Brooklyn Sun Journal - Dec. 8, 2005

Towpath, park links eyed

Staff Writer

BROOKLYN — Efforts are under way to open major streets in the city to Cleveland Metroparks access. The issue was scheduled to be discussed Wednesday at a meeting conducted by Friends of Big Creek, a volunteer group.

The organization wants to connect the Canalway Towpath Trail with a trail alignment along Big Creek from Brookpark Road, connecting to the Metroparks. The trail would link the existing greenways and public amenities from the Harvard Road Trailhead to the Cleveland Metroparks Zoo/Brookside Park, to the Big Creek Reservation at Memphis Avenue, along the Tiedeman Road area, on to the Big Creek Reservation at Brookpark Road.

The proposal, Chair Bob Gardin said, would connect a trail from Brookpark Road north under I-480 to Tiedeman, and from Brookside Park west to Memphis Avenue and Tiedeman Road in Brooklyn, with the purpose to enhance what is known as the "Kingdom/Oxbow" area.

The trails would run behind the Cascade Crossing area and Wal-Mart on Brookpark.

After Wednesday's meeting, members of the group said they plan to come to a consensus on what they would like to see in the area, as well as outline their objectives.

Gardin said the group wants to help preserve some of the green space they fear will be gobbled up as more businesses and development occurs in the city, as well open up the Metroparks to those who live and work in Brooklyn.

But the plans are complicated and mix in the legalities of private, city and state property, as well as zoning and environmental concerns.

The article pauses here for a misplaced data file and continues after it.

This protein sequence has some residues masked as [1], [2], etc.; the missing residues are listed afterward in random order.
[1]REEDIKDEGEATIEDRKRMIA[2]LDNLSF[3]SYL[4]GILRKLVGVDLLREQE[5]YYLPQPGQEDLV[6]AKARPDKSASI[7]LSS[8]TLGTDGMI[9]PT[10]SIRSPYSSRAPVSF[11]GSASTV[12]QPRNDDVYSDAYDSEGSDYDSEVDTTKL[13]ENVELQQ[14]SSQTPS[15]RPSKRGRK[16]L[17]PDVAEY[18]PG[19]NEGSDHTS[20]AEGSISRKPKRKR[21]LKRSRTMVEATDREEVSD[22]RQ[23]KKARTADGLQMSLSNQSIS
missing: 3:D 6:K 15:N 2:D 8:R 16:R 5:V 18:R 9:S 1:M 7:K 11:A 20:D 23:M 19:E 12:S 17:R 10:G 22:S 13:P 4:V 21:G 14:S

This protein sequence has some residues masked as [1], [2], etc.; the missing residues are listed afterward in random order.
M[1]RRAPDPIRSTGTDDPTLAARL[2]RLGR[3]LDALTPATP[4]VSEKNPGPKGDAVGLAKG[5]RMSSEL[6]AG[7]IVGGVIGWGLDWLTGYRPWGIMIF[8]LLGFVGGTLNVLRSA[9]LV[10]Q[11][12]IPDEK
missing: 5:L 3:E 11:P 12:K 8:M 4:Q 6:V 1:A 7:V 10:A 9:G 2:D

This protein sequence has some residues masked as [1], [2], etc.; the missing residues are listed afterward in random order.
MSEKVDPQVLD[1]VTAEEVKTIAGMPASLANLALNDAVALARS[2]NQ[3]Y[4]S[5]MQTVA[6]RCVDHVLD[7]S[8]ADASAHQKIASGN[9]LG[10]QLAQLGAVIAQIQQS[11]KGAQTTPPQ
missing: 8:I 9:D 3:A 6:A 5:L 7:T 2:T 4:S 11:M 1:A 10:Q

The Cascade Crossing spot, owned by Forest City Inc., is being planned for parking when offices eventually are built. Gardin said he has spoken with representatives from Forest City and they seem receptive to the idea of cutting back on parking in order to build a trail.

He said the group is hoping Forest City will donate a land easement for the trail. So far, nothing has been offered.

Gardin called the land at Cascade Crossing the most crucial part of the plans. If no easement is donated, he said the group would be willing to purchase land if Forest City is willing to sell.

A representative from Forest City could not be reached by press time.

Gardin said in talks with both Mayor Kenneth Patton and a Forest City representative he has gotten a positive response to the plans.

He said, though Forest City would lose parking space, they would gain greenery.

"It enhances the whole area," Gardin said.

Patton plans to wait until proposals from the group are brought to him before he will comment on any of the plans, according to his assistant.

Final proposals and a master [conceptual] plan for the trail will not be released until Dec. 14 or 15, after the group meets with businesses and community leaders who are a part of the seven Watershed Communities. That group includes Brooklyn, Cleveland, Parma, Parma Heights, Brook Park, Linndale and North Royalton, as well as Forest City's Cascade Crossing board.

Correction (Dec. 15)

"...residents who might be affected by the along Tiedeman Road."

"Also, the first proposals for the trail were made by city leaders in 1919."

© 2005 Sun Newspapers
Reprinted with permission.